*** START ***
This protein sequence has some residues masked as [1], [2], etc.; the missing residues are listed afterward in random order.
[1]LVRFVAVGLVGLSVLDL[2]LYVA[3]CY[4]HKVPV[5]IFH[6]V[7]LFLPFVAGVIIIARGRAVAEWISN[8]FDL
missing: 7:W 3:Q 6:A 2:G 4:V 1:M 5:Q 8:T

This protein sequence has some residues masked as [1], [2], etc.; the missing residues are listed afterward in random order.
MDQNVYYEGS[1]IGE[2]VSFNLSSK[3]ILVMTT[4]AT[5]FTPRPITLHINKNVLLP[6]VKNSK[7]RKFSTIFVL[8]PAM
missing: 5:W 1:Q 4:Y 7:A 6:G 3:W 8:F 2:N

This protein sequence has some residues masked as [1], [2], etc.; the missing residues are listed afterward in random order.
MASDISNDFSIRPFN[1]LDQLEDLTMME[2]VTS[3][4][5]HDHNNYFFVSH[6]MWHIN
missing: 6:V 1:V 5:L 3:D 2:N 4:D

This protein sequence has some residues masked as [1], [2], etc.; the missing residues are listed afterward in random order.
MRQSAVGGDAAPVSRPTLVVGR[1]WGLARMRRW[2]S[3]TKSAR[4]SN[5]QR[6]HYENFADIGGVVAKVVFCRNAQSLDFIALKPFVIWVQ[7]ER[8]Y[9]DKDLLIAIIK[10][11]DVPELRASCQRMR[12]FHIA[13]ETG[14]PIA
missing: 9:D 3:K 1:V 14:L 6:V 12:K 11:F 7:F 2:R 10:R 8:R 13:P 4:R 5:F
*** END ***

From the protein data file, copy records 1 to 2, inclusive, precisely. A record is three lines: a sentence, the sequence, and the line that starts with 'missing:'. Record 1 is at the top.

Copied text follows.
This protein sequence has some residues masked as [1], [2], etc.; the missing residues are listed afterward in random order.
[1]LVRFVAVGLVGLSVLDL[2]LYVA[3]CY[4]HKVPV[5]IFH[6]V[7]LFLPFVAGVIIIARGRAVAEWISN[8]FDL
missing: 7:W 3:Q 6:A 2:G 4:V 1:M 5:Q 8:T

This protein sequence has some residues masked as [1], [2], etc.; the missing residues are listed afterward in random order.
MDQNVYYEGS[1]IGE[2]VSFNLSSK[3]ILVMTT[4]AT[5]FTPRPITLHINKNVLLP[6]VKNSK[7]RKFSTIFVL[8]PAM
missing: 5:W 1:Q 4:Y 7:A 6:G 3:W 8:F 2:N